We are finally to the end of the Kiss Review Series. And like I like to do at the end of each series is Rank the Studio Albums from Worst to First and we aren’t going to do it any differently here. There are 24 Studio albums and since there are so many, I am keeping the summaries brief and no videos as I usually like to post a video with each album, but just way too many to do this time around.
Kiss began in 1973 and are still around today, but the last studio album was in 2012. It started with the original four – Paul Stanley, Gene Simmons, Peter Criss and Ace Frehley. Then came Eric Carr who replaced Peter Criss; then Vinnie Vincent who replaced Ace Frehley; then Mark St. John to replace Vinnie and then Bruce Kulick replaced Mark; and it continues with Eric Singer replacing Eric Carr after his death and then Peter & Ace came back in and out after the reunion and then finally Tommy Thayer replaced Ace for good. Lots of changes, but Gene and Paul are always the consistent formula that has kept Kiss “Alive” all these years. For the diehard fan, remember, this is my opinion and your favorites are probably going to be different, but it is okay as we both love Kiss. For the newbie, this is a good guideline on where to focus.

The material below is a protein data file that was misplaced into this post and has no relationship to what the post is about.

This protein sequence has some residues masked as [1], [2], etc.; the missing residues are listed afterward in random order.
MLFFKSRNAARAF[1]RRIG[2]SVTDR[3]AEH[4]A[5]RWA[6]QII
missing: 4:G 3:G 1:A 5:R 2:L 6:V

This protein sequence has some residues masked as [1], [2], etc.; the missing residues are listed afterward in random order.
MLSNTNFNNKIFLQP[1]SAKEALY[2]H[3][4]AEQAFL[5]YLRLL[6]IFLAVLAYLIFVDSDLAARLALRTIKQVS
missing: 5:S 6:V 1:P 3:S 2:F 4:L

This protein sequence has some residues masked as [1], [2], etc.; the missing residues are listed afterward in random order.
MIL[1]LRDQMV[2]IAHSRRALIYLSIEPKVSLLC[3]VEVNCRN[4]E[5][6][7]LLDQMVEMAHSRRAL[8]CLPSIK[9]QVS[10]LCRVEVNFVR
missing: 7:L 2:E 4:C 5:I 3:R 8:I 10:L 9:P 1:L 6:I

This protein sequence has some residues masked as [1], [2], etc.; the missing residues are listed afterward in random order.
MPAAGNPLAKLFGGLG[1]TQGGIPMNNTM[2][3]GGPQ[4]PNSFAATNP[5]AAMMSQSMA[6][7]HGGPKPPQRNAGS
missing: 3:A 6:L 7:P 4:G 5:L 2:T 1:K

Now, if the band ever decides to do another Studio album, I will gladly come back and update this, but it doesn’t look like that will ever happen. If you want to check out the review of each album in detail, there are links at the bottom to all the reviews in the series and there were only 72 of them!! It took me almost 14 months to get through them all and it is still the most fun I have had on the site.
Thanks for spending all this time with me going through the Kiss catalog and my Kiss collection. I hope you enjoyed it. Enough chit chat as there is a lot to get through so sit back, grab a coffee or a beer and enjoy!!
Welcome back to the Kiss Review Series. Today we are doing another bonus edition. As I am going through the band’s releases, I am going to throw in different items from my collection that aren’t part of the band’s normal album releases. Singles, promos or whatever I can come up with.